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Automatic Mating

Automatic MatingThe foolproof and auto mate images are all heavily modified versions of the one I took from a Maggi manual (pg 24 110KB pdf). The basic concept of auto mating is that the Y end-bore distance from the drill bits to the A panel face equals the Y face bore distance from the drill bits to the end of panel B (image bottom). The theory is that all holes will be an equal distance from the face of panel A and the end of panel B. The first problem is that any variation in panel thickness changes the Y end bore distance. The end-bored holes holes will be closer to, or further away from, the face of the A panel. Any variation in panel thickness translates to an equal variation in joint alignment, the A face will be above or below the end of the B panel.

How much the joint is off depends on the consistency of the material being used. How much it matters depends on the accuracy desired. A joint that is .10mm/.004" off is visibly out of alignment and even a .05mm/.002" difference can be felt. Even the most consistent material is not that consistent. Using a digital caliper I took a bunch of measurements from two sheets of melamine coated particleboard. The thickness of each sheet varied by .24mm/.01" and the maximum variation between the two sheets was .39mm/.015". Maybe that's OK, if that is the amount that the A panel face sits below the end of the B panel. The problem is that it is not easy to control where those inconsistencies show up.

When using a panel to set the face boring fence (auto mate method), there is no assurance (without taking a lot of measurements) that the panel used to set the fence is consistent in thickness from end to end, or if its thickness is representative of the batch. That alone insures inaccuracy, but it's also a manual setting that's prone to human error. Maybe there's a slight bow in the material and the fence was rocked to one side when it was tightened it down. Using this method, the fence will never be perfectly parallel to the drill head and any deviation will be mirrored in the joint.

While using gauge blocks to set the face boring fence will be more accurate, how thick should the gauge blocks be? To insure that the face of panel A is never above the end of panel B, the gauge blocks need to be no thicker than the thinnest part of the thinnest piece that will be end-bored. The bottom line is that the bored outside-face-up A panel will not line up consistently with the end of panel B.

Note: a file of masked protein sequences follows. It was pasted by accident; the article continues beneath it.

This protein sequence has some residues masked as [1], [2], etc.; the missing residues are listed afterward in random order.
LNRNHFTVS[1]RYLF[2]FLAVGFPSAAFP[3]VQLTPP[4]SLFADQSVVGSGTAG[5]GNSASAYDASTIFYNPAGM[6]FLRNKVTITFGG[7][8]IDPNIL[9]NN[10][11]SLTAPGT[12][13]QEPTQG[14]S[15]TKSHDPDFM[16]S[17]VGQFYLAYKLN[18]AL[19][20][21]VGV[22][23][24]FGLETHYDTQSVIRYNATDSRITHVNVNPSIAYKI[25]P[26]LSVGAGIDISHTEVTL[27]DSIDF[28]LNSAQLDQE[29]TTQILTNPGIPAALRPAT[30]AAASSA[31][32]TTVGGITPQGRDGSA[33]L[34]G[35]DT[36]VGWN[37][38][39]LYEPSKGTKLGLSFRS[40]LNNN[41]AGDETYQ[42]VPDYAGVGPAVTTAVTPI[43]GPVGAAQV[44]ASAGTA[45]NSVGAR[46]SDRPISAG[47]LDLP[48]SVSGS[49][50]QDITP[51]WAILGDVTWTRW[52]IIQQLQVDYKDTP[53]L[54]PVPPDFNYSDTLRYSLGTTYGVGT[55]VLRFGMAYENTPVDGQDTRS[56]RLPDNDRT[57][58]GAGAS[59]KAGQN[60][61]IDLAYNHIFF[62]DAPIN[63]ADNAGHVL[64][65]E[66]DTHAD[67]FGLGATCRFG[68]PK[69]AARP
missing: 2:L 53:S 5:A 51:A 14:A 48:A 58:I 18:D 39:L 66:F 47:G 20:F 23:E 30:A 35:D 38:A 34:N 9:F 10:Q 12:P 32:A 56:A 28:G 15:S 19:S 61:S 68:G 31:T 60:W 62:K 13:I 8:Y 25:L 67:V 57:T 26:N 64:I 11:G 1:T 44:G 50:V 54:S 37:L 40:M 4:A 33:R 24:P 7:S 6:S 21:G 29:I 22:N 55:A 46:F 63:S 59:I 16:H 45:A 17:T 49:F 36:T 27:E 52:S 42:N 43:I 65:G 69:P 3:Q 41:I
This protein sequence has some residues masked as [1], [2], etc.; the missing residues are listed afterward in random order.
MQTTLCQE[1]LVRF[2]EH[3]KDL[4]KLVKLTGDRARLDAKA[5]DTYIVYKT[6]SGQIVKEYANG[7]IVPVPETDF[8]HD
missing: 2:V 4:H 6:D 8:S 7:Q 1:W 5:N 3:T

The second issue with end-boring panel A outside-face-up is the front to back joint alignment, how flush the front and back edges of panel A and B will be. The problem with boring both panels face up is that there is no common reference point. One panel is bored with its front edge against the fence and the other is bored with its back edge against the fence. The location of the side fence is critical in determining how well the joint aligns. A drill bit, or the center-point between two drill bits, has to be dead center on the panels for the front and back of the panels to be flush.

Unlike 1:1 panel thickness/joint variations, any off center deviation doubles the joint offset. Holes that are .125mm closer to the front edge of panel A will be .125mm further away from the front edge of panel B. The result is that the front and back edges of the panels will be offset by .25mm (2:1). Unless every panel that will be bored is an exact increment of 32mm, the side fence location will need to be adjusted. Like face bore fence setups need to be adjusted to account for slight variations in material thickness, end-bore fences need to be adjusted to account for even slighter variations in panel width.

I have no idea why auto mating is presented as it is, using two fences makes front to back joint alignment a lot easier. While it requires that the side fences be exactly the same distance from a drill bit, any deviation is simple math (combined deviation equals joint deviation), all panels can be drilled with their front (or back) edges against a side fence (semi common reference point) and panel widths don't have to be in precise 32mm increments. Unlike the end bore fence, which needs to be adjusted to accommodate various panel thicknesses, face-bore side fences can be set once to accommodate all panel widths.

A much better alternative is Foolproof Mating where joint alignment is unaffected by either material thickness or side fence location.

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